The whole ‘adult’ thing

Hello lovely people. ย I realised that although I’m constantly updating and messing around with the layout and graphics of this blog I haven’t actually written any original content for a long while ๐Ÿ˜ฆ It’s currently Easter which means I’m resting and recuperating from my busiest term yet and also churning out academic, paid and volunteer articles at every given moment. Therefore I thought I’d keep the flow of traffic on my personal blog strong by sharing a recent post about something I’ve been up to – signing a contract for my first student house. Though this article should have been called ‘How to avoid getting screwed over by every landlord in the Loughborough Area’. Hope you enjoy and I’ll be back very soon!


So then, March came around quicker than I would have liked. Other than signally that Iโ€™m now half way through my degree after receiving my semester one marks, at the end of this month Iโ€™ll be officially leaving my teenage years behind. This is something that Iโ€™m very much in denial about as I would have expected to have figured out the whole โ€˜adult thingโ€™ by now. Safe to say, I still donโ€™t have a clue.

Continuing with the theme of pretending to be an adult, last month my friends and I signed a contract on a house for our third year. This is especially exciting for me as itโ€™ll be the first time at university that Iโ€™ve lived with my friends in a house away from campus as I chose to move back into halls for my second year. Initially, I had succumbed to the โ€˜fear-mongeringโ€™ campaigns that most estate agents use to prey on naรฏve freshers. Combine this with three excited girls who fell in love with an extortionately priced but extremely pretty house that would have cost way more than my student loan. Retrospectively, we made the best decision both financially and for the sake of my sanity with the amount of extra work shifts Iโ€™d have had to undertake to fund my living costs.

Most returning students choose to live out in town as it can be cheaper than university halls, gives them more freedom and space and means they can choose who to share a kitchen (and more importantly, a bathroom) with. However, Loughborough offers all students the opportunity to return to halls at any stage of their degree โ€“ approximately 30% of all the university accommodation rooms are allocated to returning students. As well as moving back into halls there is the option to request to live in the same flat as your friends (only returning students can do this). One bonus of this is that you get your utilities included within the hall costs so thereโ€™s no feeling of shame when you leave your phone charging overnight and end up raising the electric bill for the entire house.

For any advice or concerns you have about your current accommodation or how to go about finding a property for second or third year, there is the Student Accommodation Centre which is situated in the middle of campus. Each year they publish a list of approved private accommodation from accredited landlords. They also encourage you set up an account at www.lborostudentpad.co.uk where you can create a shortlist of properties ranging from one bed flats to seven bed houses, sometimes more.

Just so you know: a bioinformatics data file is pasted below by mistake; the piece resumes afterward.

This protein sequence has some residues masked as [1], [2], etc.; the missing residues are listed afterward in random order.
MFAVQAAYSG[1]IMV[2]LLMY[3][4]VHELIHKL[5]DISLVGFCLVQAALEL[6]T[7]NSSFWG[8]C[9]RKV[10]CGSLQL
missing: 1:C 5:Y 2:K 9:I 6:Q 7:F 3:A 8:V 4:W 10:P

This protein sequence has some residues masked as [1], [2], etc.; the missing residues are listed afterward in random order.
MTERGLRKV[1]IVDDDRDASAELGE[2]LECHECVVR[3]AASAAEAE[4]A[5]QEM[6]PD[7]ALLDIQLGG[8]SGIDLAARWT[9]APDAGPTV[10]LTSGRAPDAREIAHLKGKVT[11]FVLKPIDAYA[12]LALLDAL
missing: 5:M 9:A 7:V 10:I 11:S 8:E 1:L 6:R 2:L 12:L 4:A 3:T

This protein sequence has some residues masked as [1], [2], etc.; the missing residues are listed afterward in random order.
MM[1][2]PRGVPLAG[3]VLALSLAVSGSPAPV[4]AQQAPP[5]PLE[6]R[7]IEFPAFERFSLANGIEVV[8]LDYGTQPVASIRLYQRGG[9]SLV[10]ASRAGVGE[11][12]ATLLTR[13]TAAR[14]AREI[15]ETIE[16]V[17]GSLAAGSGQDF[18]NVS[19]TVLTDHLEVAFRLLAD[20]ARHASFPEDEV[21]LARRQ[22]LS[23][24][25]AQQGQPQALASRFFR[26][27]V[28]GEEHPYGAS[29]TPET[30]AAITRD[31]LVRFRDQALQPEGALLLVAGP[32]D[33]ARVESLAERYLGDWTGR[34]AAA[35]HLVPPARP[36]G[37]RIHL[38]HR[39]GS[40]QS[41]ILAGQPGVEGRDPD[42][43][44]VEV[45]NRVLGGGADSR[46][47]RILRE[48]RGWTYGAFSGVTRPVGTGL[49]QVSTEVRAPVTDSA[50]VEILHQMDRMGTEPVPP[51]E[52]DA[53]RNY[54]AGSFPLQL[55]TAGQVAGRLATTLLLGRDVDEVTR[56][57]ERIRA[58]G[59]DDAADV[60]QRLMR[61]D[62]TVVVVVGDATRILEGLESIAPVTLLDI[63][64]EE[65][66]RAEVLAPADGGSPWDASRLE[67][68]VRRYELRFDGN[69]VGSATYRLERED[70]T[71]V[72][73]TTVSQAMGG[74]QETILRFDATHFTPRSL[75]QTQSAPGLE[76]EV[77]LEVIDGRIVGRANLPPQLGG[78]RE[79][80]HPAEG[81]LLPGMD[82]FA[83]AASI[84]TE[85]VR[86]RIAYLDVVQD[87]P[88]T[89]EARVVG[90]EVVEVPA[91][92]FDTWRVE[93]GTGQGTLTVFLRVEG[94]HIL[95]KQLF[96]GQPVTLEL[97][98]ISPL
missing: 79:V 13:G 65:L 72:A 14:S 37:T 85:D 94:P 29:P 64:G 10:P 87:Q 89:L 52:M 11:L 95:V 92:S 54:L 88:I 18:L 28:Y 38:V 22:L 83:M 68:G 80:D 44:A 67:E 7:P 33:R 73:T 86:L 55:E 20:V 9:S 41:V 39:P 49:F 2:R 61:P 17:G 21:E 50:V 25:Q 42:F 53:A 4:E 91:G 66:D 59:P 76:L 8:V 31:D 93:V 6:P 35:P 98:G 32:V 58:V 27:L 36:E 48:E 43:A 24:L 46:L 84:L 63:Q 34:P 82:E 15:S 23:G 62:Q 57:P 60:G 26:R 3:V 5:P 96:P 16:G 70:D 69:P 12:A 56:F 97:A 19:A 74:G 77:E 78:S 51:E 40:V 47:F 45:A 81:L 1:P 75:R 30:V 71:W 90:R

You can also take any issues you are having with a current or prospective landlord to them for advice; they will even look a contract for you to determine if there are any issues you should raise before signing. There is also a brochure widely circulated around campus from the Student Advice and Support Service called โ€˜The big guide to living off-campusโ€™. The guide contains everything from the initial house hunting process, navigating through contracts and deposits to moving into your new home, how to deal with any problems that may arise and finally, ending your tenancy.

Most students tend to start house hunting before just before Christmas every year which is something which the university does discourage by running a โ€˜Donโ€™t Rent Yet Campaignโ€™. The general opinion is that the best houses will go first so thereโ€™s often a mad scramble to secure the best property. This was certainly what I thought in first year (my friends and I actually put down a ยฃ50 non-refundable holding fee on a property which we ended up changing our minds about) but landlords are more likely to offer you better deals and negotiations on summer rent the longer that you leave it before making a decision.

The other problem with renting before the Christmas of your first year is choosing people to live with. These may be the people youโ€™ve bonded with since day one but
youโ€™ve really only known them a few months. Youโ€™ll find you donโ€™t really no anyone until youโ€™ve had a fight over whoโ€™s clogged the kitchen sink, drunk the milk or forgotten to feed the pet fish (our contract says no large pets soโ€ฆ).

This year we left it a little later and started viewing properties at the beginning of Semester Two. We compiled a list of all the qualities we were searching for, for example, we wanted our bills to be included within the rent and we wanted to be quite close to our departments. I was also keen to rent with a private landlord as Iโ€™ve had better recommendations from friends as opposed to the horror stories Iโ€™ve heard from friends renting with the bigger companies. We did view a selection of properties from different companies to make an unbiased judgement though.

Weโ€™ve ended up with a lovely house in a prime location with a landlord who one of us rented with this year and offered us fantastic deal. Itโ€™ll be a strange experience living so close to everyone next year, but I also know Iโ€™ll value the ease and comfort of having them around โ€“ especially during the stress of Final Year!

Hannah

xxx

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